Blue Cross and Blue Shield of Massachusetts lost $119 million from operations in 2014 with the costs of hepatitis C drugs and other specialty medications contributing to the higher-than-expected loss.
The not-for-profit insurer also was hurt by higher local tax payments and fees associated with the Affordable Care Act, according to its financial documents (PDF).
Many in the health insurance industry view Blue Cross and Blue Shield of Massachusetts as being in the vanguard for value-based care. It is one of four payers that started that Health Care Transformation Task Force in January, a private partnership of healthcare companies that has vowed to shift more payments to models that reward lower costs and higher quality care instead of volume.
The Massachusetts Blues is best known for its alternative quality contract, a model that pays providers a global, capitated budget. Sixty-four quality measures factor into providers' payments. About half of the insurer's commercial business uses those contracts.
Despite the progress in value-based payment arrangements, 2014 presented several challenges for the insurer, which covers 2.8 million people. Massachusetts Blues Chief Financial Officer Allen Maltz said in a release that the insurer expected an operating loss “so that we could keep premium increases as low as possible.”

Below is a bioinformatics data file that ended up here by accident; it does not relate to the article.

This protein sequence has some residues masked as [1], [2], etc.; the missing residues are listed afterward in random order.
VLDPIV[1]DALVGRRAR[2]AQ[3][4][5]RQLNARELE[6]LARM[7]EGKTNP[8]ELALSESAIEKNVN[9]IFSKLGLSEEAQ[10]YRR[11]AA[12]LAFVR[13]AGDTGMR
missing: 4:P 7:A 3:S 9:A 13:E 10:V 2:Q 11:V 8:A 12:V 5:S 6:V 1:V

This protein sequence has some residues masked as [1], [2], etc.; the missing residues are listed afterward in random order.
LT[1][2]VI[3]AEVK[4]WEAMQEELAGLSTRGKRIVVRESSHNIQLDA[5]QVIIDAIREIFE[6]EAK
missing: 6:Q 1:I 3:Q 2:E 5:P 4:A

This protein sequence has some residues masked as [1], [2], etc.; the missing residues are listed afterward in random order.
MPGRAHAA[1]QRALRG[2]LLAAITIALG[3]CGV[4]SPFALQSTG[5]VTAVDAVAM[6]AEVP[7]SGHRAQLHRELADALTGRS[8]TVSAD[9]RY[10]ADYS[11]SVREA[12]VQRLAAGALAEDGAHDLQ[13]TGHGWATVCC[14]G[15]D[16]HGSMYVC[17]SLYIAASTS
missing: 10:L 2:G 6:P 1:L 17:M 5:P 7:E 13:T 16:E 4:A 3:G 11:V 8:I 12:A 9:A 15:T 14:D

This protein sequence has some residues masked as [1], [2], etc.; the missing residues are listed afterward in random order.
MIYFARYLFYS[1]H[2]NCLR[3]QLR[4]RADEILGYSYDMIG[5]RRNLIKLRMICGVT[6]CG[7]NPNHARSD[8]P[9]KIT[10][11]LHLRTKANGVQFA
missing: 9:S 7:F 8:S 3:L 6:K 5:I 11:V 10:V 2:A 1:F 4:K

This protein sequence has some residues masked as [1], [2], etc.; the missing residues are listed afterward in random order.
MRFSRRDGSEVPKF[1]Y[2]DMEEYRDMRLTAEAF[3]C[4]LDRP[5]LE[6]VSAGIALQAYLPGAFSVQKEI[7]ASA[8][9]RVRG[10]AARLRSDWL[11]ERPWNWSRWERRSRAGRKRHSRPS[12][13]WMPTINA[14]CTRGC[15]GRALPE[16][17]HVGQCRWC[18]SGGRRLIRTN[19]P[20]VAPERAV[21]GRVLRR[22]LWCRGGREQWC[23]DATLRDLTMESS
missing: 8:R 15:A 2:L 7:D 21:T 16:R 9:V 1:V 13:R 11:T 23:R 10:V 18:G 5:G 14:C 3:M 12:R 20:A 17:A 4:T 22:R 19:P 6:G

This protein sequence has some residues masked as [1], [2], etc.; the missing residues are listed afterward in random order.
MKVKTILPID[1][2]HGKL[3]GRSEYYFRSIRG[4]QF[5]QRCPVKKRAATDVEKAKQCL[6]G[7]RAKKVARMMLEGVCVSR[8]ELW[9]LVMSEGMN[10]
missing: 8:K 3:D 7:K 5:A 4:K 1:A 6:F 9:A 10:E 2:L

But, like other health insurers, the Massachusetts Blues did not expect its outlays for pharmaceuticals to become as costly as they did last year. The insurer recorded $1.5 billion in 2014 on pharmacy spending; one-third of that total went toward specialty drugs. Yet, specialty drugs only account for 1% of its commercially insured prescriptions. Spending on pricey hepatitis C drugs like Sovaldi was 10 times higher in 2014 than in 2013, Blue Cross said.
“Specialty medications rose by more than 30% last year … and costs are expected to continue to increase,” the insurer said in an e-mail statement. The Massachusetts Blues did not say if it had secured a discount with a hepatitis C drugmaker, a move several other insurers have made to mitigate costs.
The insurer also paid more than $286 million in federal, state and municipal taxes and assessments in 2014, up 59% from $180 million in 2013. Of that total, $120.6 million was associated with various ACA fees, such as the annual insurance tax that is helping to pay for the law's premium subsidies. The Massachusetts Blues predicts taxes and assessments will be even higher in 2015.
It recorded a $119 million operating loss on $6.5 billion in revenue, a -1.8% operating margin. When factoring in investments and other income, the insurer posted an $8 million surplus in 2014.
Follow Bob Herman on Twitter: @MHbherman